I really like the Japanese framework to a long and happy life, “Ikigai.”
You might have heard of it.
Throughout life, we fall into one of 3 buckets:
We Search and constantly find our way towards the holistic fulfillment of our Ikigai
We Acquiesce to the reality that the effort required to make a significant life change outweighs the cost of missing out on one of the circles
We Embrace that as long as we fulfill at least, 1-3 of the circles, we can be completely happy and satisfied, without needing to struggle to fulfill all
This week, some founder friends and I applied the concept to the life of a founder (and, in particular, to a venture-backed founder).
Presenting: Founder Ikigai
The 4 circles of Founder Ikigai
🔴 What you care about
Being a founder is hard, so it’s important that you care enough about the problem or the challenge of the solution or audience that you’re impacting, enough to stay steadfast on executing.
Missing out on this circle creates a good business idea, but a lack of passion or founder-product fit leading to a disadvantage at weathering storms.
🟡 What the world needs
Or in other words, an actual problem, validated through the lens of your users.
Missing out on this circle relinquishes product-market fit, making it really hard to scale & move quickly.
🟢 What’s a good business
This involves answering questions like why now, how big the market is, how the market is growing, and what you need to believe to be a billion dollar business.
It’s easy to plaster hypothetical numbers to your deck to appease an audience and get investors to give you money.
The higher bar is whether you can convince yourself that the variables required ladder up to a billion dollar formula. Finding conviction is easier said than done.
Missing out on this circle creates a good project idea but potentially a non-venture scale or unsustainable business.
🔵 Where you have a unique advantage
Unique advantages can come from deep domain expertise, a distribution network not everyone has access to, a technological breakthrough only you can take advantage of, clout in a space that gives you a head start, a secret not many others know about, etc.
For what it’s worth, I’m a strong believer of manufacturing unique advantages through creating your own opportunities and serendipity. Start a newsletter for your target audience. Live with a select group of your users. Become a thought leader in the space. Surround yourself around experts in the domain. If you have an overflow from the red circle (what you care about), enough that you’re willing to fight tooth and nail to be one with your users and solve problems for that market, you’ll organically fill this circle, too.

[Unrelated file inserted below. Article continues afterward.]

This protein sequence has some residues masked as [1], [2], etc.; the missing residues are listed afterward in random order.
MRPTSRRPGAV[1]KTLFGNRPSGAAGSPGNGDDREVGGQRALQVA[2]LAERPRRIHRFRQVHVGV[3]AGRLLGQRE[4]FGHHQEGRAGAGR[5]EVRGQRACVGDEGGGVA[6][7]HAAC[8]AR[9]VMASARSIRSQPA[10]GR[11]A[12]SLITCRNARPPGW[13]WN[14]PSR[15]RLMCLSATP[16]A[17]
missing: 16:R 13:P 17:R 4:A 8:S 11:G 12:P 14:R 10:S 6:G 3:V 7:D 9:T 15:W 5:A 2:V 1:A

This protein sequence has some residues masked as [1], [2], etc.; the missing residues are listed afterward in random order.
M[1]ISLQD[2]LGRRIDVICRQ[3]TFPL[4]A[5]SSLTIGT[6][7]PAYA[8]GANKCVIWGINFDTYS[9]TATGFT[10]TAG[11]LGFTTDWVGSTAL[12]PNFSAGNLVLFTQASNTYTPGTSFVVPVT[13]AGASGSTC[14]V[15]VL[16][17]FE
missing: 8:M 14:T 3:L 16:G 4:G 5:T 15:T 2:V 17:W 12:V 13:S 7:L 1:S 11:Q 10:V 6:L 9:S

Missing out on this circle makes it harder to find an earned secret that will either 1) pull you faster towards product-market fit or; 2) seal your deal as the winner in a competitive market.
Life vs. Founder Ikigai
A couple differences between personal and founder Ikigai:
Constant Journey vs. Upfront Battle
In life, as above, we’re searching, acquiescing or embracing the Ikigai circles. Some find what they need earlier or later than others, and that’s OK. Even if you think you’ve found your Ikigai and it has a specific form, that shape can always evolve. There are no severe repercussions to shapeshifting — and is in fact encouraged so you continue exploring the wonders of life.
For founders, it pays dividends to be at the intersection of all the circles at the beginning of your founder journey. Pivots are inevitable but extremely expensive the deeper you’ve committed to an idea.
Choosing the “right” idea to go all-in on is likely the single most important decision that shapes everything the founder does. Intentionality reaps long-term rewards.
Satisfaction with Few vs. Necessity for All
In life, as above, you can fulfill one or all of the four circles and still find personal fulfillment, depending on what aligns most with your personal values.
For founders, fulfilling only a few is less forgiving. For a breakout success, you likely need to fulfill all.
🔴 Without passion, it’s hard to follow through.
🟡 Without product-market fit, it’s hard to get any sort of traction.
🟢 Without a sustainable business it’s hard to produce outsized returns.
🔵 Without an earned secret, it’s hard to beat competitors.
A major similarity between the two Ikigais is that each of the circles feed into each other.
If you’re passionate about a set of users or a problem, you’ll be motivated to create the serendipity needed to find a unique advantage. If you are solving a real problem, you probably can work your way towards a sustainable business given the amount of demand for your service.
The obvious challenge in all this is in finding the overlap of all the circles. If we had an easy solution to that challenge, for every shape or form a founder comes in, that might be a trillion dollar idea. Call me when that’s been figured out.
Nudges of the week 👀
Launching Big, Hairy Projects - the story and lessons from launching Open to #Hiring on LinkedIn!
Back to searching our founder Ikigai,